Repeating patterns

It’s been more than a year now since Sandstories was on the road, spending time with frontline practitioners across the UK and sharing stories about child-centred practice.

As enquiries and commissions have started to come back in, I admit that I have felt some anxiety that the messages within Sandstories might seem out of touch with a post-pandemic world. I have even wondered whether I need to recreate and remodel the core content of the training, so that it would speak to current practice experience.

And then I encountered the recently published 2020 Annual Report of the Child Safeguarding Practice Review Panel:

The Child Safeguarding Practice Review Panel is made up of independent experts who review serious child safeguarding cases – when a child dies or suffers serious harm, and abuse or neglect is known or suspected.

The chair of the panel is Annie Hudson and she said this:

“The national Panel focuses on the most serious cases of child abuse and neglect; through this specific lens, we have been able to highlight the urgent need for everyone involved in safeguarding children to address some of the stubborn challenges which have bedevilled much child protection practice.”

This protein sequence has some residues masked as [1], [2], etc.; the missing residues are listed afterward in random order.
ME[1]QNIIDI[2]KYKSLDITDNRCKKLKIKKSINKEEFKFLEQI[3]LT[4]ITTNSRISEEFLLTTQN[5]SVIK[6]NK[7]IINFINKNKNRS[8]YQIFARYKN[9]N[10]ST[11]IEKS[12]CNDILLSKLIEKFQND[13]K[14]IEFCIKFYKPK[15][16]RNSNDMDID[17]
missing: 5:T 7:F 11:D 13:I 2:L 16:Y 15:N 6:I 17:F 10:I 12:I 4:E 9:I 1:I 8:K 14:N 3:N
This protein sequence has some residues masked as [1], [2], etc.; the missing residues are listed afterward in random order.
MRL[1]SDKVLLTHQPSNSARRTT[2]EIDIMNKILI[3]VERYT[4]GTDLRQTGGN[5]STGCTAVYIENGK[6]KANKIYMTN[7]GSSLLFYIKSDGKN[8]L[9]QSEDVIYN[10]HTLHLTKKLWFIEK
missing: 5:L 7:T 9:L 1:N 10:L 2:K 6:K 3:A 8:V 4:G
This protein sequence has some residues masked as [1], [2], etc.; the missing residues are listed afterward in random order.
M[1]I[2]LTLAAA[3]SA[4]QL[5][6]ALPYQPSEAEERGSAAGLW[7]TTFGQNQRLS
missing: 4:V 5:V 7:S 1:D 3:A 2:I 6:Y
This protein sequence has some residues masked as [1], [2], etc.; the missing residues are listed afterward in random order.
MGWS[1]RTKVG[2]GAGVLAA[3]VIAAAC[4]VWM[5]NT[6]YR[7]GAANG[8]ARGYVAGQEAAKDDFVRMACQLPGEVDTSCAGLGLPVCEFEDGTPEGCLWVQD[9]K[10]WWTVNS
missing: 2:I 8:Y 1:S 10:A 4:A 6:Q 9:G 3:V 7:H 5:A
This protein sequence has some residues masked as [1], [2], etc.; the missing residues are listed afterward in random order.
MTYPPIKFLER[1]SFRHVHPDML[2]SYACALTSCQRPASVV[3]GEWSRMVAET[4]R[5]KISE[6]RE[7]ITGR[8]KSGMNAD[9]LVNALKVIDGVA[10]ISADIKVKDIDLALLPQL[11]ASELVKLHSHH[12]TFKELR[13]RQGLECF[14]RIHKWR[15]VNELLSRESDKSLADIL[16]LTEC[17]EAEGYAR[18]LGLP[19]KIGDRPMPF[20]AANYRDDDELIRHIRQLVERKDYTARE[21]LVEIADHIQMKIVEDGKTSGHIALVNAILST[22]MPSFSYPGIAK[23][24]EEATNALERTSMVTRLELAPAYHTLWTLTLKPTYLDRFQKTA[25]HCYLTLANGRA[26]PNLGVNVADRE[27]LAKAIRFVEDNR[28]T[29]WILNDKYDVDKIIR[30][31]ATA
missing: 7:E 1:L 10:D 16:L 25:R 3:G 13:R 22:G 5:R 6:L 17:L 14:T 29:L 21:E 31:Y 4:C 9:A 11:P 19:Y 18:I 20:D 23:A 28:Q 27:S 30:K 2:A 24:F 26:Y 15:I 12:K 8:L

These are six themes which the Panel has identified as some of these “stubborn challenges”

  • Understanding what the child’s daily life is like.
  • Working with families where their engagement is reluctant and sporadic.
  • Critical thinking and challenge.
  • Responding to changing risk and need.
  • Sharing information in a timely and appropriate way.
  • Organisational leadership and culture for good outcomes.

So, I’m pleased to say, I’m no longer anxious about the content of Sandstories training!

It’s not out of date.

The six themes identified in the annual report are woven inextricably through Sandstories training sessions, which recognise and respond to the “urgent need” to wrestle with repeating patterns and stubborn challenges. 

Sandstories remains passionate about keeping children at the centre of all we do and nothing, not even a global pandemic, will take this focus away.

Photo by Carlos de Toro @carlosdetoro on Unsplash